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Image by Ivan Rohovchenko

Birth, Death, & The Glorious Mess In Between

By Linda Brooks

billabong  ∙ first cries  ∙  corner table  ∙  shoes  ∙  she waits



willow’s trail

summer rain adorns

tear-stranded chains

in mud-brown waters

at creek’s elbow

where once we played

on bleached summer days

giggling and hiding

within playful strands.


moss-slimed roots jut

from clay-bedded banks

their velvety strength

forged there,

fixed, resolute.


How forgiving the branches

as we clung and swayed

how easily they bent low, 


to join our play

as we danced like water elves

singing summer’s last song.

first cries


first cries

break midnight hours

high windows permit

pale moon streaming

lungs raw at first contact

querulous crescendo

bereft of womb comfort

the die cast for 



amber pre-dawn 


into bright light

mewling lips 

seek breast comfort


blue eyes myopic focus

finds mother, father 

their weariness fades

in slack-jawed relief

hearts stretched

as vulnerable in this moment

as their newborn child

corner table


Winter’s blast enters with me

slamming the glass door to the café 

you’re already here, pretending 

not to wait, holding your gaunt frame erect


You move when you see me, stepping 

forward with careful pace, waving

a pale tight-skinned hand, choosing

the table in a sunlit corner


You’ve aged twenty years in two, so thin

you almost fold in half. Wanting

information on the cancer, I lean in to hope

I didn’t get the email attachment, I say


The left corner of your mouth jerks

the way it always has. You release 

a deep sigh, then details: biopsies

mesothelioma, late stages, medications, prognosis


You accept the coffee, declining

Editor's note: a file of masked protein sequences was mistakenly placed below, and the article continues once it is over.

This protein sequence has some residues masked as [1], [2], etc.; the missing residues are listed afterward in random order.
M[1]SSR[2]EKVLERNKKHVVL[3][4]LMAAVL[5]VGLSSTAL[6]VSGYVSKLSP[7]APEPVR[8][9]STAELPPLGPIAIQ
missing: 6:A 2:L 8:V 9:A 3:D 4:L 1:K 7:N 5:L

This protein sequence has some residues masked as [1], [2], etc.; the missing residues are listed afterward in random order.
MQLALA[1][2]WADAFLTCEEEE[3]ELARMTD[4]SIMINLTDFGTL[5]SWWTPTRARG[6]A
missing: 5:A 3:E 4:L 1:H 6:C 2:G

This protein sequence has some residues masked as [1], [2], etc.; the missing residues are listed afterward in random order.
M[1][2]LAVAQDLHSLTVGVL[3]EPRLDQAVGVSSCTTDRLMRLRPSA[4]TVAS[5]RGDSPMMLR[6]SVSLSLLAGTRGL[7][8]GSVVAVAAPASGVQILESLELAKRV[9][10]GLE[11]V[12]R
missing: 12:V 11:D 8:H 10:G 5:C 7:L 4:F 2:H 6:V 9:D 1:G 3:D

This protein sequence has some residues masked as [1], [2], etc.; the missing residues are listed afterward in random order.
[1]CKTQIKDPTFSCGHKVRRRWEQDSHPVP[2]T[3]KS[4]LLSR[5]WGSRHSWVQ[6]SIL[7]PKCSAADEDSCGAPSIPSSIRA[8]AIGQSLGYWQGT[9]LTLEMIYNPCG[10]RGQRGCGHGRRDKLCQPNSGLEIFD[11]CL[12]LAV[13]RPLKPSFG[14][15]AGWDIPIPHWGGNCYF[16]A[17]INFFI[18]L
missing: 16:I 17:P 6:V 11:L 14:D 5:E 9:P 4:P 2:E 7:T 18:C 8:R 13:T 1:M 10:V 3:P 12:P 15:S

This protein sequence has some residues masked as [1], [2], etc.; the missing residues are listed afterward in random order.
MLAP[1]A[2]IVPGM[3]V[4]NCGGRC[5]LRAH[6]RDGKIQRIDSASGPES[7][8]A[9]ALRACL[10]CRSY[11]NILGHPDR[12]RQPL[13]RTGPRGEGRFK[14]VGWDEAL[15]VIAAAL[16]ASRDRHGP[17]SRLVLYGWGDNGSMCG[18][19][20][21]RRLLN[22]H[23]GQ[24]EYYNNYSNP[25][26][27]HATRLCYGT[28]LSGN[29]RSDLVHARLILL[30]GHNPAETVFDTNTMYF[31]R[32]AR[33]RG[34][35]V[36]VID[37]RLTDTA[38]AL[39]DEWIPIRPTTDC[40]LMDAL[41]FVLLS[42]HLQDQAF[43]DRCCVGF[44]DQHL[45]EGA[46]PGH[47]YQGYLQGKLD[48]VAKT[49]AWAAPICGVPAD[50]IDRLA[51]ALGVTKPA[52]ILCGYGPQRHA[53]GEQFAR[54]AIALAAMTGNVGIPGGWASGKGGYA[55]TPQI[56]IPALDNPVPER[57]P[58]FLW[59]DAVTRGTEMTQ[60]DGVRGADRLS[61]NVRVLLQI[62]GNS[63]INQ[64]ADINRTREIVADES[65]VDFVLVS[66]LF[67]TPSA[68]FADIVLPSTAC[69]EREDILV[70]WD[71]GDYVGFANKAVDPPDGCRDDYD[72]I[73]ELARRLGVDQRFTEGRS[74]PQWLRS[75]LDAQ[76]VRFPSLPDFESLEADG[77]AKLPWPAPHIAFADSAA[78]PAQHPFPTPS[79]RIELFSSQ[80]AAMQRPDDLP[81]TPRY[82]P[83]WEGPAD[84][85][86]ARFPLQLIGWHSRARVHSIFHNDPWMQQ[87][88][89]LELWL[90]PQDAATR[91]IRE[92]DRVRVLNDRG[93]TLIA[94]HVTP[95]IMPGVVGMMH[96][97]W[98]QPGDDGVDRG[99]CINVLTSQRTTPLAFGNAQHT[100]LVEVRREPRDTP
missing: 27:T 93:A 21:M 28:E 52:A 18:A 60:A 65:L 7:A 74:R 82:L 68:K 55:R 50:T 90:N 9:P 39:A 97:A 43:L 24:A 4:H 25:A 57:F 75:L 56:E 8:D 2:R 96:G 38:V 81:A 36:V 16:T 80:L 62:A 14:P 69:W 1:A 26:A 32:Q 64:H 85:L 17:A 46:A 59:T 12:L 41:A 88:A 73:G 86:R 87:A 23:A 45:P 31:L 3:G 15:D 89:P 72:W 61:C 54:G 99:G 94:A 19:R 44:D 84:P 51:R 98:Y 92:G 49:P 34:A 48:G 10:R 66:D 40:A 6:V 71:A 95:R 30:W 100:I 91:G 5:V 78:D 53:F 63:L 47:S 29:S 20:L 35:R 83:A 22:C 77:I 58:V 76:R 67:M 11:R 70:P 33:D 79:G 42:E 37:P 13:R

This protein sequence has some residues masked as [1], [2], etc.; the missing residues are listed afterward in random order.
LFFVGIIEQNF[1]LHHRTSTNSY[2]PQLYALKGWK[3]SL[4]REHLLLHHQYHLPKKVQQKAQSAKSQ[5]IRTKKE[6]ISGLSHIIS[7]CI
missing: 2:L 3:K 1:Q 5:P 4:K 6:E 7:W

the menu with minimal gesture, then 

frown as I place gold coins on the table

I don’t want … anything, you say


We don’t notice the ten am rush as 

we measure our words 

with resolute precision, stalling

and starting, clinging to script


You disappear into the street, drowning

in the traffic, leaving 

me to walk the other way

I wish you’d let me say goodbye.


(tales my mother told me)




thick card inserts

all the miles to school

poor protection from harsh winter chill

rough trail through scribbly gums

soles redone by father



She waits

(Ekphrasis on ‘Evening’ by Russell Drysdale)


She waits

in evening’s low glow

on brown ochre land


to bare horizon’s dim promise.


I think I hear her story

while she waits


a single timber column

of her pale yellow house

I hear dreams washed by flood

heart cracked by drought.


But these are mere musings

of my own faded story


she’s only thinking

‘Another five minutes 

and I’ll have a cup of tea.’


Linda Brooks has completed a Bachelor of Arts with Hons in Creative Writing. Her childhood memoir "A Curious & Inelegant Childhood" was published by Cyberworld Press in 2010. She has written two books on Asperger’s Syndrome with Professor Tony Attwood: I’m not brokenI’m just different and Callan the Chameleon. She has poetry and short stories published in anthologies: Coastlines' 5, 6, 7 & 8; Wood, Bricks & Stone; Grieve and Longing for Solitude. She has also been awarded the following: Rebecca Coyle Scholarship for Hons; first prize—Legacy University Award; first prize—Gabe Reynaud Award; Mater Misericordiae Grieve Writing Award.

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